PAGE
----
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Tritan City Traveller Business Light Two Way Radio Review

01/01/2014 Transmission1 0

It doesn’t really seem like that long ago that I first reviewed a PMR-446 on the site, one of the earliest sets I looked at was the Cobra Microtalk 200 but it’s actually some 10 years ago now and the licence free band has been available across some European countries since 1998! Fast forward 14 years and just take a look at the range of radios available now. An almost bewildering choice – some aimed at leisure and home users and some aimed at business use. There is no denying that PMR-446 is great for certain tasks and applications but the bands can be very crowded in some parts of the country and in the towns and cities with so many shops using them too. This often causes interference to neighbouring users and reduces the range.

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Chinese PMR Special – A Buyers Guide to Low Cost Two Way Radios on the Internet

16/10/2008 Transmission1 7

If you have been online recently looking at the radio category on the popular auction website eBay then you have probably seen a large number of Chinese sellers selling radio communication products at incredibly cheap prices. Some pieces of gear and well known brand names in the communication industry such as Icom and Yaesu but there is a growing number of unfamiliar names to the radio scene. Jington, Puxing, Wouxun, Linton and Weierwei and Abell may not yet be “household” names but they are doing their best to get the western radio amateur interested in their products. So are these two way radios junk or do they compete with the big names? At the lower prices they are sold for on eBay you could be forgiven for dismissing them as junk but as the following article proves, that is not necessarily the case and they may also appeal to those on a limited budget and just starting off on the air.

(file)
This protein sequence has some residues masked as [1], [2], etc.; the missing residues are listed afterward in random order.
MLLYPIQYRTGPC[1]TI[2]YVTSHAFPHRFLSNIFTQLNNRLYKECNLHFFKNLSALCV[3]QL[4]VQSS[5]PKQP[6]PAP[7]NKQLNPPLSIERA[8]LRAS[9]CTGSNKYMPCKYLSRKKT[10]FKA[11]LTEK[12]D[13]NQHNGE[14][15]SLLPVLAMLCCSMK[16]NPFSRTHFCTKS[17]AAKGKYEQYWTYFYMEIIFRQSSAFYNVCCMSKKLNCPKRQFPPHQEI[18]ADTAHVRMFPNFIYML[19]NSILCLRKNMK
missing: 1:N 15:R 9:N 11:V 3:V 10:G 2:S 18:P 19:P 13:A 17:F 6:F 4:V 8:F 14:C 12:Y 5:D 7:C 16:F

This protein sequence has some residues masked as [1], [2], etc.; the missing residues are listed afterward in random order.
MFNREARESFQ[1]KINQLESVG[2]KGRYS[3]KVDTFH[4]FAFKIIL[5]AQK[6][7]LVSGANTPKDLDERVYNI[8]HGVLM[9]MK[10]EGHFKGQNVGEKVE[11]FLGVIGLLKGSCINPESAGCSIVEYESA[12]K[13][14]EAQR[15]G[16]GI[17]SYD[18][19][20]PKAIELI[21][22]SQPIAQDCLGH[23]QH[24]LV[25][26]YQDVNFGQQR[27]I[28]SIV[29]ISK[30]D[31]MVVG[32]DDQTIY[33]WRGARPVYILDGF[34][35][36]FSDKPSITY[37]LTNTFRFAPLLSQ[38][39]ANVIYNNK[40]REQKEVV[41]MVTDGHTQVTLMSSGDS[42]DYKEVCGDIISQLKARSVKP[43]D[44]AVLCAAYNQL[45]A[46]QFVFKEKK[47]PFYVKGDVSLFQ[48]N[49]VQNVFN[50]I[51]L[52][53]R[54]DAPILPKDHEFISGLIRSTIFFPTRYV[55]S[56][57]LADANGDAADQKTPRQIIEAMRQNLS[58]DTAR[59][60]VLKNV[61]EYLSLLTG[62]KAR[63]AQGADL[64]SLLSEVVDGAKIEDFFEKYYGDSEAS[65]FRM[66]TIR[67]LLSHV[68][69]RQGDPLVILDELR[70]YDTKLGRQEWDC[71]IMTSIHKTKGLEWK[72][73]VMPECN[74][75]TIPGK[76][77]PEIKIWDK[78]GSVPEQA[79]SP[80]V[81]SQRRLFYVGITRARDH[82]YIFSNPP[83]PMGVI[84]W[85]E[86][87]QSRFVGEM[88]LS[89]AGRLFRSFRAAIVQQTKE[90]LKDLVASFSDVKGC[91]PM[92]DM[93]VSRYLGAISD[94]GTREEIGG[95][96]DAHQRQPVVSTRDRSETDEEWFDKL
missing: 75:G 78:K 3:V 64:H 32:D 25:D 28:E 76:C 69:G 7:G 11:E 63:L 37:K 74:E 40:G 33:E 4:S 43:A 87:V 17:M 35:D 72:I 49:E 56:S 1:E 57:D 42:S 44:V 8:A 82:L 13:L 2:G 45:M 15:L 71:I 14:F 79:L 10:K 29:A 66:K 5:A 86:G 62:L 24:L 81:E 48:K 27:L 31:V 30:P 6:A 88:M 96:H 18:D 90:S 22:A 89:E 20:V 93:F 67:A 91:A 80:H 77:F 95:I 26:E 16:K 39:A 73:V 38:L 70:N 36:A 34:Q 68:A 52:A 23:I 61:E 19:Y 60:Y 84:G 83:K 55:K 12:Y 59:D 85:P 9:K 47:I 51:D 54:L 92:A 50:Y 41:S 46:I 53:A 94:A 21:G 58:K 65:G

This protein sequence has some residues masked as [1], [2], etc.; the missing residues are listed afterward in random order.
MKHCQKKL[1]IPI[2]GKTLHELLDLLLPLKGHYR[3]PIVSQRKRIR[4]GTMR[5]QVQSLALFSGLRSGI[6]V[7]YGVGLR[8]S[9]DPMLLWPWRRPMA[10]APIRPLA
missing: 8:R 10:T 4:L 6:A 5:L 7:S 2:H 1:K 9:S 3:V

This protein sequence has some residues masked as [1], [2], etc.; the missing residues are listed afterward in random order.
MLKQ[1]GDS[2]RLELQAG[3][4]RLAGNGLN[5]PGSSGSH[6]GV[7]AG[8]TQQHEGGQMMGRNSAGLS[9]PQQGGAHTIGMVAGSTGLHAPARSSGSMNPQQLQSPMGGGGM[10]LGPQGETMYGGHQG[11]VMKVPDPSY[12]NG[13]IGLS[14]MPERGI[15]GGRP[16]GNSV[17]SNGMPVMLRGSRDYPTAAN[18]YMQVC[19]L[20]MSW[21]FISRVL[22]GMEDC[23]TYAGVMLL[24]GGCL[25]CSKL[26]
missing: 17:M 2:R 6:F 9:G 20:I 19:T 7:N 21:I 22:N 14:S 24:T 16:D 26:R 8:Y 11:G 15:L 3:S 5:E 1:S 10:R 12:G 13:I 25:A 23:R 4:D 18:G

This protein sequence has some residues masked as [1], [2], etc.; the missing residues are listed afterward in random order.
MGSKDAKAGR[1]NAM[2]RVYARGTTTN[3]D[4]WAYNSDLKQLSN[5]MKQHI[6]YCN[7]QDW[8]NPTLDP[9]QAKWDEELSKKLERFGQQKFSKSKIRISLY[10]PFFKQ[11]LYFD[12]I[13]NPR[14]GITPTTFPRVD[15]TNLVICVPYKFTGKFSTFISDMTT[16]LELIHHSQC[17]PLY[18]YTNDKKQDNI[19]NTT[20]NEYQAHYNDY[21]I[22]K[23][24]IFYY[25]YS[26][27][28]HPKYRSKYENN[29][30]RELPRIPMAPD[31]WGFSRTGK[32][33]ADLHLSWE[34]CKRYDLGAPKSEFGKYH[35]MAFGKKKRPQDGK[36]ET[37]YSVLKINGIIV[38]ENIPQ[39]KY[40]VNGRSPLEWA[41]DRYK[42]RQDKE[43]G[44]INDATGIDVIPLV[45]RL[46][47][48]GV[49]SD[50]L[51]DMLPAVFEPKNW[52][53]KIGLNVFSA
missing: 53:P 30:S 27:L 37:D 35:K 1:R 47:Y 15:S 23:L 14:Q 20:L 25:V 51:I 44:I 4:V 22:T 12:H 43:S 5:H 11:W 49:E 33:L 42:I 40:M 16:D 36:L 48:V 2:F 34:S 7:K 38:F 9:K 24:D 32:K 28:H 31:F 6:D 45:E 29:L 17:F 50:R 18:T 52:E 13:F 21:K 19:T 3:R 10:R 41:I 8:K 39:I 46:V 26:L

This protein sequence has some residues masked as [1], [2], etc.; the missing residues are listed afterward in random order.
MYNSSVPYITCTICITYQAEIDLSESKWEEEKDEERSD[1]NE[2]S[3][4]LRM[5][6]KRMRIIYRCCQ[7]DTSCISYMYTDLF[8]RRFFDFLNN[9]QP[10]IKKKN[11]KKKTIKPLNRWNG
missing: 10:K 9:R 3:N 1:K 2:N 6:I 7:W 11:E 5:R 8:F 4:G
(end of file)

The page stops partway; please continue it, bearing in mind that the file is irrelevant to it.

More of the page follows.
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A Tale of Two UHF CB Systems

30/11/2001 Transmission1 1

Remember 934 MHz? What happened in other countries? We look to Australia for the answers.

Way back in the mists of time, there was another CB frequency apart from 27MHz. The equipment was so expensive that few people had suitable radios and it was not used much at all. Many CBers may not even have been aware that 934MHz CB existed. You’ll notice I use the past tense, as 934 is now extinct. Killed off by, well, greed I suppose. Let me tell you all about it.